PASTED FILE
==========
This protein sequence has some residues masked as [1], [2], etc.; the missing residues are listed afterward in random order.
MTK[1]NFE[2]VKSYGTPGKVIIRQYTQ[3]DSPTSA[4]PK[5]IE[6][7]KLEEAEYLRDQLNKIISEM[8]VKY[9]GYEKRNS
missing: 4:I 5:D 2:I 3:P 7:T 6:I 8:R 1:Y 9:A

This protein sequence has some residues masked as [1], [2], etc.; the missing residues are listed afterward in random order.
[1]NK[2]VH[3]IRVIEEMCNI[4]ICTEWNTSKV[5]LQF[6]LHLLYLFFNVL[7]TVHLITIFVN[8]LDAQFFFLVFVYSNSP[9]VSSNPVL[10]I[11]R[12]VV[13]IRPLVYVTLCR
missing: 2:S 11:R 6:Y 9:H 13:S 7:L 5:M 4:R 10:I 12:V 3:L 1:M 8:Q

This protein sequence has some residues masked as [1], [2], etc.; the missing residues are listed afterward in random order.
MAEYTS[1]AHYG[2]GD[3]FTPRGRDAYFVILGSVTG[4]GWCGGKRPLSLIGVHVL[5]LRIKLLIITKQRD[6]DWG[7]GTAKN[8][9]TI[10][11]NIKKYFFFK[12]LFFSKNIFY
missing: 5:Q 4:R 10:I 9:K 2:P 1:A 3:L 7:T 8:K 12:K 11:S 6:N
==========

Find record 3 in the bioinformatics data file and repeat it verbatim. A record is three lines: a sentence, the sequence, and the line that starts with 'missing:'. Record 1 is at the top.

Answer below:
This protein sequence has some residues masked as [1], [2], etc.; the missing residues are listed afterward in random order.
MAEYTS[1]AHYG[2]GD[3]FTPRGRDAYFVILGSVTG[4]GWCGGKRPLSLIGVHVL[5]LRIKLLIITKQRD[6]DWG[7]GTAKN[8][9]TI[10][11]NIKKYFFFK[12]LFFSKNIFY
missing: 5:Q 4:R 10:I 9:K 2:P 1:A 3:L 7:T 8:K 12:K 11:S 6:N